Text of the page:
"I think one of the biggest mistakes a lot of writing students make is that they get these magnificent degrees in writing, and they don't have any life experience to write about," he said. "I don't know about you, but if I read another novel about a novelist trying to write another novel about a novelist trying to write a novel, I'm going to bang my head against a wall."
Johnson said he was following in the footsteps of Jack Kerouac and John Steinbeck: writers who had lives and saw things worth writing about.
"It took a while to find a story I thought was important enough that I had to tell it," he said. "It's the sort of excuse from every writer: they're waiting for the story only they can tell."
But he might have a point. Johnson's Longmire books are about a middle-aged county sheriff solving crimes in rural Wyoming near an Indian reservation.
"To me, it wasn't really that much of a stretch, to be honest with you," he said. "I live in a town of 25 people."
His ranch is also located near the Crow Indian Reservation in Montana.
Since his first book, "The Cold Dish," Johnson has published seven other novels, all part of the Longmire series. His latest, "As The Crow Flies" is in stores now. He also has "Divorce Horse," which is only available electronically through iBooks, Kindle and Nook.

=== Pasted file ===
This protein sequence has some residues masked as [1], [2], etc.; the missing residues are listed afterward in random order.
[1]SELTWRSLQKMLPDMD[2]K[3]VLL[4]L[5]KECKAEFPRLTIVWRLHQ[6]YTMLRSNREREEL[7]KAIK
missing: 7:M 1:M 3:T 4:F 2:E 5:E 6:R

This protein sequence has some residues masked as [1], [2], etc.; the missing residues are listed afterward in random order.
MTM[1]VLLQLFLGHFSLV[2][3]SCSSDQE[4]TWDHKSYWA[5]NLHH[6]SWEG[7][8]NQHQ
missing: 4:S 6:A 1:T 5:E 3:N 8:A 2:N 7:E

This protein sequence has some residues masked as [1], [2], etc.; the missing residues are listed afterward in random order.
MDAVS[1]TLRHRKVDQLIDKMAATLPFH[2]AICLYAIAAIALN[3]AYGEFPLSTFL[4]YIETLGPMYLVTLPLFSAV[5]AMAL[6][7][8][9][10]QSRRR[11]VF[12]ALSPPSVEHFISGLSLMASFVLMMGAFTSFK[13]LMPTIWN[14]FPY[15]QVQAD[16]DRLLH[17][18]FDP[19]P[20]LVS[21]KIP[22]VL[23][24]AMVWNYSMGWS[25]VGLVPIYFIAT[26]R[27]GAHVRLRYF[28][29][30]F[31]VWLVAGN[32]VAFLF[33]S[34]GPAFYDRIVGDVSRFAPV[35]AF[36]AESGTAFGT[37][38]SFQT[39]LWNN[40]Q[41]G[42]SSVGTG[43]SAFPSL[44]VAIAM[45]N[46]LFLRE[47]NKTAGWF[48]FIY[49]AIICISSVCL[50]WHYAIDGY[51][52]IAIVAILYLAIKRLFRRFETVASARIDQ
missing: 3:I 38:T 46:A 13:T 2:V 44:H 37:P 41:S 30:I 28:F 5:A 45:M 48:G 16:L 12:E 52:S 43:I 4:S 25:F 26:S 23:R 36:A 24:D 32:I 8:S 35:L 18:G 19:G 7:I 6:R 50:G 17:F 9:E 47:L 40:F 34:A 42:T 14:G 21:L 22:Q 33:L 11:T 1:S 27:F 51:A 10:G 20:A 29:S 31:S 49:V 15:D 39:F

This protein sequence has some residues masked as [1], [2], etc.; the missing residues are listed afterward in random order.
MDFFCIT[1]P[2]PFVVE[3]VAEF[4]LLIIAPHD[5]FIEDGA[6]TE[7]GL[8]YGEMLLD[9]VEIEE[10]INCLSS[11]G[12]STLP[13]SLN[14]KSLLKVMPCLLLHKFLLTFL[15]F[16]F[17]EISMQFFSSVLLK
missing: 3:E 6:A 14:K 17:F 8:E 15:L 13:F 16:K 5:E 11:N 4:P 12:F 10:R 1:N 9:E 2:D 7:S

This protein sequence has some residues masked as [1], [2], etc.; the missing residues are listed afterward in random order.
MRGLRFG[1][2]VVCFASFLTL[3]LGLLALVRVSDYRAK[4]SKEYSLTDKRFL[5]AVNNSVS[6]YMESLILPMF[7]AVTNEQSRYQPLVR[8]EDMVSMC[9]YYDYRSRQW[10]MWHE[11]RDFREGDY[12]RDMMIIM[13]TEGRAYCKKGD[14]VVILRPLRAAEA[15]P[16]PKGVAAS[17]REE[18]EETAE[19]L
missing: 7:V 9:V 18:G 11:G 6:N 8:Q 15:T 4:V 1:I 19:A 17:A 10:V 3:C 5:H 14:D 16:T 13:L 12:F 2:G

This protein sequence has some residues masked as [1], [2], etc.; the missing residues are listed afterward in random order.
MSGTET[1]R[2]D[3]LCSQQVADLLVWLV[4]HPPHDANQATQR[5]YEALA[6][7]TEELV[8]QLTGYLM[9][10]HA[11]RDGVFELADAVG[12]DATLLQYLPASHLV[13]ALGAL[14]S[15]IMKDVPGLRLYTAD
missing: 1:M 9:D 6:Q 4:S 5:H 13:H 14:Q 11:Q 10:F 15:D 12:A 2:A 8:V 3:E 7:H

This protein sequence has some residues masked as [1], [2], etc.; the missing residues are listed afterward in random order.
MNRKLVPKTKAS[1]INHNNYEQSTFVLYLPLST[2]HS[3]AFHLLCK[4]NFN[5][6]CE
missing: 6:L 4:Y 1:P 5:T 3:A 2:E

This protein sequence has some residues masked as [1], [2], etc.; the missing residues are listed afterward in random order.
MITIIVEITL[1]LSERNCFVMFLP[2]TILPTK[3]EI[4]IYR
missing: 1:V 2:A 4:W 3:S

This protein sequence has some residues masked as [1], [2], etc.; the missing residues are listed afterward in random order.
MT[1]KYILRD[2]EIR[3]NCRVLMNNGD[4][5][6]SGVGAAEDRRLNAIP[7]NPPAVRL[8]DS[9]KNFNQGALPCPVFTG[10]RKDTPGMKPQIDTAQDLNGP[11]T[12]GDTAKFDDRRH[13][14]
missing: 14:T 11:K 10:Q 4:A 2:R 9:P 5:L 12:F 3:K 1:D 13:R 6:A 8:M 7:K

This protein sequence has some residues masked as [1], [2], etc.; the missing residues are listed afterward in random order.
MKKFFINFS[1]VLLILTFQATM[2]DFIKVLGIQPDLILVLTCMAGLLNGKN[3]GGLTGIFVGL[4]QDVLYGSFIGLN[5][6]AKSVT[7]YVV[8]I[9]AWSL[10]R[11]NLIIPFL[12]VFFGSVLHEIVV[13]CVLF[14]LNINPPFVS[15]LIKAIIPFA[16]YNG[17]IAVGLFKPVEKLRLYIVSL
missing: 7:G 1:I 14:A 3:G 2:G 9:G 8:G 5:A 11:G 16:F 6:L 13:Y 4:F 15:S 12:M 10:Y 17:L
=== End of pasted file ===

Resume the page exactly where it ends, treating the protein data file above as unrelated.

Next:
Johnson's next book, "The Serpent's Tooth," should be out next year, and he's already working beyond that.
This summer, his books came to life as the basis for an A&E television series, "Longmire." The show was the network's highest-rated scripted drama and has been renewed for a second season, to debut in 2013.
"They were looking for something with really strong characters," he said. "They didn't say Westerns, just books with very strong characters."
But it helped that what he was doing was different. "It's kind of the anti-'CSI,'" Johnson said.
Johnson said the first book was the hardest for him, though each new installment brings with it a familiar set of worries and fears.
With writing a series, he said, there's a danger of getting too comfortable, of playing it too safe or in trying to repeat something that worked one time that maybe landed the author on a book list somewhere.
"I think you need to be hungry. I think you need to be out there trying new stuff and not getting comfortable or settling in."
For his part, Johnson said he thinks he does a pretty good job of doing that.
"I'm a blue-collar writer," he said. "I get up and get the ranch squared away before I start writing. The first thing I do in the morning is shovel out the barn."
Reach Bill Lynch at ly...@wvgazette.com or 304-348-5195.